The battle of Finschhafen (22 September-28 October 1943) marked the start of the Huon Peninusla campaign and saw Australian troops capture the former German port of Finschhafen, at the eastern tip of the Huon Peninsula, and then fight off a major Japanese counterattack. The attack on Finschhafen was the start of the second phase of Operation Postern, the Markham Valley/ Huon Peninsula campaign, itself part of Operation Cartwheel, the series of operations designed to isolate the Japanese base at Rabaul on New Britain. The first stage had ended with the fall of Lae and Salamaua in the Huon Gulf in mid September 1943. The Australians then split their forces. The 7th Division was sent west to secure the Markham and Ramu valleys (Finisterre campaign), while the 9th Division (General Wootten) was given the task of taking Finschhafen and the coast of the Huon Peninsula. The aim was to take control of the New Guinea side of the Vitiaz Strait, thus helping to open the sea lanes to northern New Guinea. The Japanese also realised the importance of the area and General Adachi, commander of the Eighteenth Army, was determined to defend Finschhafen and hopefully block any Allied attempt to invade New Britain.
The initial attack was carried out at very short notice. General Wootten was first warned that the attack might be carried out soon at the start of September, just as his troops were leaving to attack Lae. His divisional staff began work on the detailed plan on 17 September, only five days before the landings. The attack was carried out without much intelligence about the Japanese positions in the area, with estimates of their strength ranging from 2,100 on 15 September to only 350 a few days later. In fact by the time the attack was made the Japanese had 5,000 men in and around Finschhafen, with other garrisons along the coast to the north.
The 20th Brigade, which had taken part in the landings east of Lae, was chosen for the new attack because of its experience of amphibious operations. There was some friction between the Australians and the US Navy during the planning process, with the Americans wanting to land at just after midnight to avoid expose to air attack and the Australians preferring first light. In the end the Australians got their way, but had to agree to carry fewer days' worth of supplies.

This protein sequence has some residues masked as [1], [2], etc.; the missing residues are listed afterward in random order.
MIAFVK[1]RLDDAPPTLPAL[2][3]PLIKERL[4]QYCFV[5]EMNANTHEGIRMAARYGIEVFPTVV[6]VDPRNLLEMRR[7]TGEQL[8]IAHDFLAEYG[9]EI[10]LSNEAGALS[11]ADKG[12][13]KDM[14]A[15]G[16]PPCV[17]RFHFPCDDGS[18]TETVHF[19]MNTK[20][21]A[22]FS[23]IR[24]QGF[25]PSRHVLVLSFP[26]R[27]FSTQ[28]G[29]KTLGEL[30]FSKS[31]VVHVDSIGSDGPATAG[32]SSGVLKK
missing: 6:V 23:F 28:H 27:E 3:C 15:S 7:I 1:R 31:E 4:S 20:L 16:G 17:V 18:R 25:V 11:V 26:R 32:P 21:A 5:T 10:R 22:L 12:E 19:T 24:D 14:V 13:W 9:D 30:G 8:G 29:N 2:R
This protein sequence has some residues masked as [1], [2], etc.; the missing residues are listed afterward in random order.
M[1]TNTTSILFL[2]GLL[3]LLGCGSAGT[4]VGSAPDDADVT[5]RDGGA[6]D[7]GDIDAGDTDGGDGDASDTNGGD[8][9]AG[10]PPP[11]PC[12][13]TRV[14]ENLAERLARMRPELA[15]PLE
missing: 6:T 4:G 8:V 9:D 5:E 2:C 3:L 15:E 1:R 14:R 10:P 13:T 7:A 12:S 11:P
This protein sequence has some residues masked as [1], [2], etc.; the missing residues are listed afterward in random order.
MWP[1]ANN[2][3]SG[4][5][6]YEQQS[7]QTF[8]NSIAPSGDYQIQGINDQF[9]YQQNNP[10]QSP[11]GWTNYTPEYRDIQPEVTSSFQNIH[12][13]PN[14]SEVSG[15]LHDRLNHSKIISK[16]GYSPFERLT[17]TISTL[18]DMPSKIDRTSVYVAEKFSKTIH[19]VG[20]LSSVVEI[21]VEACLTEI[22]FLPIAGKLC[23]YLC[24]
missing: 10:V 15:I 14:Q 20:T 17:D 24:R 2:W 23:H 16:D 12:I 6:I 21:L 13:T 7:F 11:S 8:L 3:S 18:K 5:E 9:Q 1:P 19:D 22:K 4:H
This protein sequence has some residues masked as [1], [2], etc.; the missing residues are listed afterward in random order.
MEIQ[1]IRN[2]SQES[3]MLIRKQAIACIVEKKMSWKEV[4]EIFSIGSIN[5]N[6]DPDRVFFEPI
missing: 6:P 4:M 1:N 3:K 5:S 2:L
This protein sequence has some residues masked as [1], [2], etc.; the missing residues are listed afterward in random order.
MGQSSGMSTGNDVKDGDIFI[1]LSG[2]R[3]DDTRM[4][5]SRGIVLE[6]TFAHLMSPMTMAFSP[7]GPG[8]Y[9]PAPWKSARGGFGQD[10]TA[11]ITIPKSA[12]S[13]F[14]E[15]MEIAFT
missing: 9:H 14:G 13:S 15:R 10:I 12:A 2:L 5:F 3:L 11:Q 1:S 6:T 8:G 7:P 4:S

A beach north of Finschhafen but south of the Song River was chosen for the landing site. It was given the codename Scarlet Beach as Red Beach was already in use elsewhere. This landing point avoided the need for a major river crossing and was also believed to be behind the main Japanese positions, which were expected to be south of the port.
The plan was for the 2/17th Battalion to land on the right and the 2/13th on the left, with all troops close to the main beach. The actual landing, early on 22 September, was somewhat more chaotic, with the two battalions intermingled and the troops spread out from the northern part of Scarlet Beach down almost to Arndt Point. The attack was preceded by an 11 minute bombardment from five destroyers, and the incoming landing craft then veered to the left. Fortunately the pre-invasion training had included instructions on what to do if the troops did land on the wrong beaches. Japanese resistance was limited, with most of it coming from the area of the Song River to the north of the landing area. There were still Japanese troops on the main beach when the second wave attacked, and they also veered left, with some running into sand bars. The assault was aided by heavy machine gun fire from the L.C.I's carrying the second wave, and this meant that the beach defences had largely been abandoned when the third wave finally landed on the correct beach. The beach area was soon secured. The Japanese put up more of a fight just to the south, but retreated before the final Australian attack at 3.15pm. By the end of the day the Australians had successfully captured all of their objectives, and had reached as far south as Heldsbach, about a mile to the south. By the end of the day 5,300 troops, 180 vehicles, 32 guns and 850 tons of stores had been landed. Captured documents showed that there had been 300-400 Japanese troops around Scarlet Beach.
On 22 September Japanese aircraft from Rabaul attempted to attack the American convoy returning from Scarlet Beach, but they ran into five American fighter squadrons. The Americans lost three P-38 Lightnings, but claimed ten bombers and twenty night fighters from an attacking force of around 30 bombers and 40 fighters, while anti-aircraft fire got nine out of ten torpedo bombers. None of the ships were hit.
Also on 22 September the 22nd Battalion began to march east along the coast from Lae towards Finschhafen, heading towards Japanese outposts on the Mongi River, around twenty miles around the coast from the port.